At-large former lawmaker sentenced to life imprisonment by ICT Bangladesh: The International Criminal Tribunal of Bangladesh sentenced former lawmaker, Abdul Jabbar, to life imprisonment for crimes against humanity. The crimes against humanity were committed during the 1971independence war against Pakistan and include counts of genocide and religious persecution of the country’s Hindi minority. The court stated that Jabbar would get some leniency in mere imprisonment due to old age. Jabbar is still at-large and is thought to be in the United States. (The Economic Times, The Sun Daily) (for additional information please click here)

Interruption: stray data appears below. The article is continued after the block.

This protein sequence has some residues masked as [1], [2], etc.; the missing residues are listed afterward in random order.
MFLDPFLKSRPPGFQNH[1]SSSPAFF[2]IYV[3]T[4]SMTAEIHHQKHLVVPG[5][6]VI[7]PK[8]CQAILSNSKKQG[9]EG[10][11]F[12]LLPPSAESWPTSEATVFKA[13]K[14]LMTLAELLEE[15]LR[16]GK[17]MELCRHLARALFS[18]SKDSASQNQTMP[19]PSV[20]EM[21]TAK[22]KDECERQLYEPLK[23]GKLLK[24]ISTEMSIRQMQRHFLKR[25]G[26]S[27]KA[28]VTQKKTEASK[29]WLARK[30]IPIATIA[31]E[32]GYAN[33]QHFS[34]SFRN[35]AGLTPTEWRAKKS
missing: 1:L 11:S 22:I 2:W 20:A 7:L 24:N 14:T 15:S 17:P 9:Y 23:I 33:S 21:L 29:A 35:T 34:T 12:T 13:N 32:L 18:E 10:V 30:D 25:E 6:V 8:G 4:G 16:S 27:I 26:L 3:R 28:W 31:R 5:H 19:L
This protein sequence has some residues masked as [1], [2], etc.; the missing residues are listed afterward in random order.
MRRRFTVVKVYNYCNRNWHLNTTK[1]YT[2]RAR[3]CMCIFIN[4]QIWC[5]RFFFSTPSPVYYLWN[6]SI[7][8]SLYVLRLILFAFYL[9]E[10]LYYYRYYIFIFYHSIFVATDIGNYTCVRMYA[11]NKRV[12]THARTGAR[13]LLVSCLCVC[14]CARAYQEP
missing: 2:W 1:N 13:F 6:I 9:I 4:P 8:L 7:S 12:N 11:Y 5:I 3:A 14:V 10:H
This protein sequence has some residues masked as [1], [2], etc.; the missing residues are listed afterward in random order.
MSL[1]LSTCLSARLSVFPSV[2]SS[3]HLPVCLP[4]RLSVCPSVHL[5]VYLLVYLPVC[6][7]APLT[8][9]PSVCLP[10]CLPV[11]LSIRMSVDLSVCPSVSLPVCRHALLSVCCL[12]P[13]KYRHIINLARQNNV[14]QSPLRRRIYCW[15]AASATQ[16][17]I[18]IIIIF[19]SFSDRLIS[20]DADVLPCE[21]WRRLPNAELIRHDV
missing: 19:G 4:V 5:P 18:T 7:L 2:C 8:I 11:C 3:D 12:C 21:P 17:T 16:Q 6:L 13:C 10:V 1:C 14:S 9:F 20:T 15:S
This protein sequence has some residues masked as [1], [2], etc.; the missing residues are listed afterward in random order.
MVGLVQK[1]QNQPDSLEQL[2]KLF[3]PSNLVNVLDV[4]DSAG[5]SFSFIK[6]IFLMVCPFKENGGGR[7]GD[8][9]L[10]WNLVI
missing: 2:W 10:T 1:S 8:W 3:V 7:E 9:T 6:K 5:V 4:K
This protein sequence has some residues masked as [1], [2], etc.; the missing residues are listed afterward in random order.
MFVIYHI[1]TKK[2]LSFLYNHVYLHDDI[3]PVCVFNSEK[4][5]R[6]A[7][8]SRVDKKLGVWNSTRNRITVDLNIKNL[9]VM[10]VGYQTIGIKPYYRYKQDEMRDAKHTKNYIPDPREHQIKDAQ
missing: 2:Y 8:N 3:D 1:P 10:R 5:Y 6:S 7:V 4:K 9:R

UNAMI and OHCHR report says HR violations in Iraq increasingly sectarian: A report produced by the UN Assistance Mission for Iraq and the Office of the UN High Commissioner for Human Rights highlights the increase of human rights violations in Iraq. The Islamic State of Iraq and the Levant have intentionally targeted members of Iraq’s different ethnic communities. The report covers a three month period from11 September to 10 December 2014. The report claims that many of the acts committed could constitute as war crimes, crimes against humanity, and possibly genocide. (United Nations)